• An ability to manage and organise individual and group projects and to exercise personal responsibility in the completion of individual and group tasks and objectives.

Lecture Notes

Notes are also available to download as PDF documents from Rob Watson's website Rob Watson Media.

Lectures One - Twelve

Lecture One: Community Media Principles

Lecture Two: What is Community Media Development?

Lecture Three: Community Media as a Development Practice?

Lecture Four: The Need for Sustainable Development

Lecture Five: Leicester Sustainable Development Issues

  • Reading: Stephen Moore - Chapter Four (Pincetl & Prose - The Coevolution of Infrastructure, Governance, and Urban Ecology)
  • Reading: Advocacy & Ethics
  • Reading: McMillan & Weyers - Chapter Four (Creative Thinking).
  • Viewing: Before the Flood [film, online], National Geographic, 30/10/2016, National Geographic YouTube, 135mins. (accessed 01/11/2016).
  • Video Summary:

Lecture Six: Enhancement Week

  • Reading: Isaacs - Chapter Two (Understanding & Defining Social Problems)
  • Reading: McMillan & Weyers - Chapter Five (Arriving at a Viewpoint).
  • Viewing:
  • Video Summary:

Lecture Seven: Community Media and Urban Ecologies

Lecture Eight: The Great Disruption – How Should We Live?

Lecture Nine: Community, Place and Local Identity

  • Reading: Moore - Chapter Twelve (Cole, et al - Regenertive Sustainability, and Sustainability Politics)
  • Reading: Kevin Howley - Chapter 11 (Maria Guglietti - Aboriginal Internet Art and the Imagination of Community)
  • Reading: Localizing Development Report
  • Reading: McMillan & Weyers - Chapter Eight (Decision-Making & Work-Planning).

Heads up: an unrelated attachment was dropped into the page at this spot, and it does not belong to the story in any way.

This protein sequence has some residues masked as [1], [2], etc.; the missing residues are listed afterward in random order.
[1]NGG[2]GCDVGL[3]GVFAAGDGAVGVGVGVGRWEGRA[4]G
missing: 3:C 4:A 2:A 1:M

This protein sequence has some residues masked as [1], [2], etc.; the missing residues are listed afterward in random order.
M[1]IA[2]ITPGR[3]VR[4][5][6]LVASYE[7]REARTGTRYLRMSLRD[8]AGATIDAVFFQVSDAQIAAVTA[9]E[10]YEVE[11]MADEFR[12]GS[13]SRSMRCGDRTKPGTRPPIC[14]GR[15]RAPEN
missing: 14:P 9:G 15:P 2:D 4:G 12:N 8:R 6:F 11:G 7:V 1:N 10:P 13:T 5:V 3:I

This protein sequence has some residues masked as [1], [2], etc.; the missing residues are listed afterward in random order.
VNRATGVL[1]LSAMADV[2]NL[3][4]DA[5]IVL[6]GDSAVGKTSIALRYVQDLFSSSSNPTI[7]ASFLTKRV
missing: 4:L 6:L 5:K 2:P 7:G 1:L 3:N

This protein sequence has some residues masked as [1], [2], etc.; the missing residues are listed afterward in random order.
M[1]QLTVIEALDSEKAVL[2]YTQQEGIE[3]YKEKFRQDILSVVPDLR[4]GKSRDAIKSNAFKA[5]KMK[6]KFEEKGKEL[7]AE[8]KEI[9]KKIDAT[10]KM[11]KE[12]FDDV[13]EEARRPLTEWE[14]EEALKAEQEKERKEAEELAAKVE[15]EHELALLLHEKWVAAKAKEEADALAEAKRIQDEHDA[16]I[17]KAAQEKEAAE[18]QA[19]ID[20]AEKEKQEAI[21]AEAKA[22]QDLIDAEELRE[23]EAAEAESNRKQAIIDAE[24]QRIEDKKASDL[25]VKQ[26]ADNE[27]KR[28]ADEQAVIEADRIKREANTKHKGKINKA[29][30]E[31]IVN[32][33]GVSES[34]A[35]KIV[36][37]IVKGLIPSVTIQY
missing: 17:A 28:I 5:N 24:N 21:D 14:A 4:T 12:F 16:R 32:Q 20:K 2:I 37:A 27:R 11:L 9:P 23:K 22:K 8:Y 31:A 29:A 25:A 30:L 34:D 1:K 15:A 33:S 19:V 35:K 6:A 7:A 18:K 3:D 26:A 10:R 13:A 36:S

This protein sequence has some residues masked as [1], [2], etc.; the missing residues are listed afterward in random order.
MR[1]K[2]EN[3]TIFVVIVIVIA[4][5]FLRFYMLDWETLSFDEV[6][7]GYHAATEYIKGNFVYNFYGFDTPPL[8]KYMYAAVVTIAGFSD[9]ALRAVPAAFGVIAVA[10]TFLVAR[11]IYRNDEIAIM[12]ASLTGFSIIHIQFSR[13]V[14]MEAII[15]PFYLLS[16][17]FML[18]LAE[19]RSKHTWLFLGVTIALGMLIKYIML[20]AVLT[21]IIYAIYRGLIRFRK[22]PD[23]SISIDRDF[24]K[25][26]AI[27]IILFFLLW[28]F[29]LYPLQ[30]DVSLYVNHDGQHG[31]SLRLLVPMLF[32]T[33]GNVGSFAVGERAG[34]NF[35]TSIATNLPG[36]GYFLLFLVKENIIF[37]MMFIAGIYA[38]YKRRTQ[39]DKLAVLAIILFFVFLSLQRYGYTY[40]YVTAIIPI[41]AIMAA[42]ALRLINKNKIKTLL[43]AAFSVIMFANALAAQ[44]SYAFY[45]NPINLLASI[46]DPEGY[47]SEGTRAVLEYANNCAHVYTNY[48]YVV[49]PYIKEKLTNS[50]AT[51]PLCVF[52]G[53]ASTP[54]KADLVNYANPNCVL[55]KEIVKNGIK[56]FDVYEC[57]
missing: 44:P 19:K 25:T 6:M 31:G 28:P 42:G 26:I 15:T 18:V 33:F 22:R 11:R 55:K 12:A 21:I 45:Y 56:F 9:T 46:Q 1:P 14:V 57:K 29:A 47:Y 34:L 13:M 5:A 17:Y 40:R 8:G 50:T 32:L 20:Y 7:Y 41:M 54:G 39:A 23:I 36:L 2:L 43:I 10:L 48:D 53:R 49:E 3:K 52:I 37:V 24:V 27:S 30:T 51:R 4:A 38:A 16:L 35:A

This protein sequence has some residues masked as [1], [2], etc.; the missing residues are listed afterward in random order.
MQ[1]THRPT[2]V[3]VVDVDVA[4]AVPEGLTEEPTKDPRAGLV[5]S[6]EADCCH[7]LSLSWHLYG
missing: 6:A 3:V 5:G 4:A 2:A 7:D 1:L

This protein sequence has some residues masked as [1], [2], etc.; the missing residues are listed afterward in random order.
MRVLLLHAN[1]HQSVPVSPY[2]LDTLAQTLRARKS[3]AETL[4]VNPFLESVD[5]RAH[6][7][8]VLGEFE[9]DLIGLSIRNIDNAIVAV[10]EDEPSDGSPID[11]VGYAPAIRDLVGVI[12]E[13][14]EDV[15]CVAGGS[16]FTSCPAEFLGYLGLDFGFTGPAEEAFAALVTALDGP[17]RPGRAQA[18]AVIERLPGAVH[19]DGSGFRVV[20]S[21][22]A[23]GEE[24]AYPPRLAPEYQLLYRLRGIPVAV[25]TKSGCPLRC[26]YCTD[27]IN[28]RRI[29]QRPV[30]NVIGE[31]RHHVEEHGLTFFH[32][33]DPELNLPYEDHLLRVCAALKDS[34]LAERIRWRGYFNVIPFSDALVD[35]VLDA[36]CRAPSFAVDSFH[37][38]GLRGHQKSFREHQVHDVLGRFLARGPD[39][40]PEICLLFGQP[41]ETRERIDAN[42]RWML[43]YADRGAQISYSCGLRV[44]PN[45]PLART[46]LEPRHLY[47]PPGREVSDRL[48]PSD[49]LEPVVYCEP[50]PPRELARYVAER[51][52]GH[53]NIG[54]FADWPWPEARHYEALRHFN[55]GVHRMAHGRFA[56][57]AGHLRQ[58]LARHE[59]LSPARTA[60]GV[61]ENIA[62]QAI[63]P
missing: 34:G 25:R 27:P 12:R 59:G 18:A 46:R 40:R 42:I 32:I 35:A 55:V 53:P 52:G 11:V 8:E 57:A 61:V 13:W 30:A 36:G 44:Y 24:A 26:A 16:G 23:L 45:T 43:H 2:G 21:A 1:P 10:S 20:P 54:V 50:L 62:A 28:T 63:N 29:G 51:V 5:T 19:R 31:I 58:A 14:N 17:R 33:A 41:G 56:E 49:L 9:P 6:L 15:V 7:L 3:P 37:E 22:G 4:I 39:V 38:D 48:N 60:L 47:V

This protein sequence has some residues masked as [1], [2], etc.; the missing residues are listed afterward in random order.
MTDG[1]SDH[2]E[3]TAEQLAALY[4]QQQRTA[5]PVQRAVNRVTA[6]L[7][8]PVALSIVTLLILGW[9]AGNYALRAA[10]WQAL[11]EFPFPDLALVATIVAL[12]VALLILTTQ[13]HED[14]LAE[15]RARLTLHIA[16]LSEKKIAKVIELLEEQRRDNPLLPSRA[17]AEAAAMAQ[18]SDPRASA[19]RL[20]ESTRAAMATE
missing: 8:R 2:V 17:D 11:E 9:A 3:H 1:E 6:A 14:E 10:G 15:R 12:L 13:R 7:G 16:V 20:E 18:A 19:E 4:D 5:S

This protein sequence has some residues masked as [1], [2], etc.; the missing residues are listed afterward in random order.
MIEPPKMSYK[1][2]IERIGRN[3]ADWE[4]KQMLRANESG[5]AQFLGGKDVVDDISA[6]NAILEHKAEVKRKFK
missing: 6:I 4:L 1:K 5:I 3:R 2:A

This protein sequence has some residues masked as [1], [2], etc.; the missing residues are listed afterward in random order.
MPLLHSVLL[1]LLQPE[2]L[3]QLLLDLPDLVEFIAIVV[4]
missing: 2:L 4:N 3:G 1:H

• Viewing:
  • Video Summary:

Lecture Ten: Community Media and Neighbourhood Sustainability

Lecture Eleven: Social Movements and Sustainable Politics

Lecture Twelve: Countering Managerialism & Instrumentalism

Lectures Thirteen - Twenty-Four

Lecture Thirteen: Being Social & Collaborative

Lecture Fourteen: Community Media and Social Policy

Lecture Fifteen: Community Media Literacies

  • Reading: Howley - Chapter Sixteen (Shawn Sobers - Positioning Education Within Community Media)
  • Reading: Millan & Weyers - Chapter Fourteen (Citing & Listing References).
  • Viewing:
  • Video Summary:

Lecture Sixteen: Community Representation and Civic Participation

Lecture Seventeen: Community Cohesion Problems and Issues

Lecture Eighteen: Social Action and Development Problems and Issues

  • Reading: Isaacs - Chapter Fifteen (Andrew Feenberg - Incommensurable Paradigms: Values and the Environment)
  • Reading: McMillan & Weyers - Chapter Seventeen (General Writing Structures).
  • Viewing:
  • Video Summary:

Lecture Nineteen: Enhancement Week

  • Reading: McMillan & Weyers - Chapter Eighteen (Writing About Reflection).
  • Viewing:
  • Video Summary:

Lecture Twenty: Critical & Reflexive Thinking

  • Reading: Kevin Howley - Chapter Thirty-Two (Carlos Fontes - The Global Turn of the Alternative Media Movement)
  • Reading: McMillan & Weyers - Chapter Nineteen (Editing & Presenting Assignments).
  • Viewing:
  • Video Summary:

Lecture Twenty One: Writing Essays & Reports

  • Reading: Kevin Howley - Chapter Twenty-Three (Brian Woodman - Feminist Guerrilla Video in the Twin Cities).
  • Reading: McMillan & Weyers - Chapter Twenty (Expoiting Feedback).
  • Viewing:
  • Video Summary:

Lecture Twenty Two: Case Studies – International Community Media

  • Reading: Kevin Howley - Chapter Three (Lanham et al - Sustainable Development).
  • Reading: McMillan & Weyers - Chapter Twenty-One (Preparing for Employment).
  • Viewing:
  • Video Summary:

Lecture Twenty Three: Case Studies – Community Radio

  • Reading: Margaret May - Chapter Fourteen (Dee Cook - Safe and Sound? Crime, Disorder and Community Safety Polcies).
  • Viewing:
  • Video Summary:

Lecture Twenty Four: Case Studies – Community Reporting

Workshop Notes

Notes are also available to download as PDF documents from Rob Watson's website Rob Watson Media.

Workshops One - Twelve

Workshop One: Introduction

Workshop Two: How to Run a Community Media Cafe?

Workshop Three: Telling Community Stories

Workshop Four: Working with People

Workshop Five: Sharing Stories

  • Reading:
  • Viewing:
  • Video Summary:

Workshop Six: Enhancement Week

  • Reading:
  • Viewing:
  • Video Summary:

Workshop Seven: Setting Up a Community Media Club

  • Reading:
  • Viewing:
  • Video Summary:

Workshop Eight: Getting People Involved with a Community Media Club

Workshop Nine: Helping People to Learn to Make Community Media

  • Reading:
  • Viewing:
  • Video Summary: